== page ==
Nognog. Charcoal. Tar. Negrito.

          I get it. My complexion is a bit darker than other people's. In different shades of brown, I stood on the darker side. People usually notice the color of my skin whether I just met them for the first time or after some time. On several occasion, I get ridiculed for it, especially during my childhood years. When I grew up and went to high school, things got even worse. My skin tone turned out to be one of the reason of my growing pains as a teenager. I can still remember the time when somebody sent me a hate letter, addressing me as the "black man" of  Freshman Eagle.

         So much with the scorn tease at school, even some of my family members make fun of me simply because I look darker than the rest of the clan. For instance, during our family reunion, one of my titas would make me sit beside my fair-skinned cousin just to emphasize to everyone "how fair my cousin is." Of course, everyone won't come up with that single conclusion in mind. They still looked at me mockingly and I would feel like I am the darkest person alive.

          I told myself that I've had enough when I went to college. So I started applying all sorts of cream on my face, only to incite hostility upon my facial pores. I would wake up everyday with a fresh bunch of pimples that seemed to appear out of nowhere. The rest of my day would become a total mess, with me becoming self-conscious every minute because of those little devils spewing out secretions of my sebaceous gland.

         With things becoming worse, I stopped using those creams that are supposed to turn my skin fairer and magically make me gwapo. I'll just let my color be the way it is. After all, I don't want to look like an endangered species of  monitor lizard walking around the school premises.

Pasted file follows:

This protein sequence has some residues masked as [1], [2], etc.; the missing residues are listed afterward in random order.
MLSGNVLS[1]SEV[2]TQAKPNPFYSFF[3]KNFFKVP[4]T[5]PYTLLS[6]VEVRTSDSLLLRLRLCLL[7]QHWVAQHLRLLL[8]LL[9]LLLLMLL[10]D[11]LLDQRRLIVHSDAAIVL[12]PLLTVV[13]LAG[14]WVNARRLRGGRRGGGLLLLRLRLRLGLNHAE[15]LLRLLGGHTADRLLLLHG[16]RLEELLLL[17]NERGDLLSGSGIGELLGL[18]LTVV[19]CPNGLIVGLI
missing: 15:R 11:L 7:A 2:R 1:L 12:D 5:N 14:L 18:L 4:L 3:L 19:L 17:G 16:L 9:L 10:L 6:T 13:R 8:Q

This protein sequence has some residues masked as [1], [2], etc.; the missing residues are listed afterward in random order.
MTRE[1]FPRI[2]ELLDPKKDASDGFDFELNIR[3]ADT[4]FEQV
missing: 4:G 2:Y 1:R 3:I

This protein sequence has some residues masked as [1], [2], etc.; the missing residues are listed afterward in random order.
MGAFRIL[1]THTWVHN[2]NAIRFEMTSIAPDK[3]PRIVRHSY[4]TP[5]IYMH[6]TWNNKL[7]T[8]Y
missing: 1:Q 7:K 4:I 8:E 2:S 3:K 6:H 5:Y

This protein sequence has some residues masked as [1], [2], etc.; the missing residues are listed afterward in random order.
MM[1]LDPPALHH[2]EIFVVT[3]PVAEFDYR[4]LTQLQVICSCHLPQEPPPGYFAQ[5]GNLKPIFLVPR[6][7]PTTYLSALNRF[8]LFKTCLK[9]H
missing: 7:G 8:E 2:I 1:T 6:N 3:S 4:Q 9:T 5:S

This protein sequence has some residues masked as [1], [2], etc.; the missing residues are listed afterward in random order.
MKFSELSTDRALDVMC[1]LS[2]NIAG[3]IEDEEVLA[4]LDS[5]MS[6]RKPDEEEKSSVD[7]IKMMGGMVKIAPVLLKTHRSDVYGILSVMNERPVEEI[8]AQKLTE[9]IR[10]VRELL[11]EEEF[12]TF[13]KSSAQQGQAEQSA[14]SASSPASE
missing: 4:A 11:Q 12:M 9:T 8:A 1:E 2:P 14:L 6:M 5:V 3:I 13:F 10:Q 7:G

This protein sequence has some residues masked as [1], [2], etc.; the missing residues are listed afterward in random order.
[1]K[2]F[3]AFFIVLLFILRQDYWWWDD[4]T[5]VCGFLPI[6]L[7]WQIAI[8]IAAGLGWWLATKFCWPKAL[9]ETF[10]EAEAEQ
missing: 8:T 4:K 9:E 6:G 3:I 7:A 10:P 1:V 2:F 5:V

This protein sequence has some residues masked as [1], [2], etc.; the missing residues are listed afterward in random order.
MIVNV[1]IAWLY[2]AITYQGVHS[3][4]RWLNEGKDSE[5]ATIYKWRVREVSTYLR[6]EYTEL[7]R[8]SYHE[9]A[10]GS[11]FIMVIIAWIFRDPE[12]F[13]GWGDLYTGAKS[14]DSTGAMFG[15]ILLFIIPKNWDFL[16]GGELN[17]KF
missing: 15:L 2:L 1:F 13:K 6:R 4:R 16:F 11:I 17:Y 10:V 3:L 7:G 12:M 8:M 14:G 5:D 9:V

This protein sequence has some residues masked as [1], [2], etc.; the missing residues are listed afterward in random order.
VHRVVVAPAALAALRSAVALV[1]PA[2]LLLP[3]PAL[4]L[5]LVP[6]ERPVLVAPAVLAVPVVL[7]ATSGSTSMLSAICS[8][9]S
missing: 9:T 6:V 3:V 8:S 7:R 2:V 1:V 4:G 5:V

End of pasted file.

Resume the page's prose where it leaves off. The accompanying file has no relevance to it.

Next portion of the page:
I managed to boost my self-confidence after accepting the fact that having a dark complexion doesn't define the person you really are. The color of your skin, no matter what it is, is not the measure of your worth as a human being. I keep on repeating this to myself every time people make sarcastic remarks on how dark-skinned I am. I tried to stay cool. Though I still feel bad at times, I was able to shake their comments off.

         Fast forward two years after college, I was on board the training ship Spirit of MOL. There, I met people of different nationalities and culture. Russians, Ukrainians, Indians, Indonesians, light-skinned and dark-skinned. Our group was so diverse in color that even my classmates didn't bother to notice me at all. The shade of anybody's skin never turned out to be an issue or an object of derision.

         My experience as a cadet on the training ship made me realize two things on skin color and Filipino society. First, skin color is merely a portion of genetic make-up that varies from one person to another. It will never be the determining factor of your own worth, or limit you to attain things in life. Second, Filipinos still revere the idea of having a white skin. Majority still have obsession on a whiter complexion and often equate it to beauty. Take it from numerous ads on whitening products that never fail to catch the attention of most people in our society. 

         I also noticed that it was my Filipino classmates who used to tease me about my skin color before we were on the training ship but it was my Russian classmates who appreciated my complexion. One of them even told me that I should go to Russia, because girls would definitely dig me there.

          Our society may not teach us to be proud of our own complexion, but I believe that we should uplift ourselves by not clinging to the idea that having any skin shade will mold our own fate. It's not our passport to success. What really counts is the unseen qualities of a person that prompt him to act with such dignity and endeavor to accomplish his dreams and live life to the fullest.

           I still get some jokes on how dark I am. Nognog, charcoal, tar, negrito, etc. I even receive funny gestures sometimes (my friends would wipe their hankies on me every second week of January). I don't get hurt, but when I think I had enough, I just tell them to stop stating the obvious or check the color wheel pag may time.

           Being who you are is awesome. That awesomeness includes all the aspect of yourself, even your physical appearance or skin color. And when my complexion becomes the main topic of any conversation, I always express my pride of having a skin color that marks my Filipino roots. That having a dark color, like any other color, is simply awesome.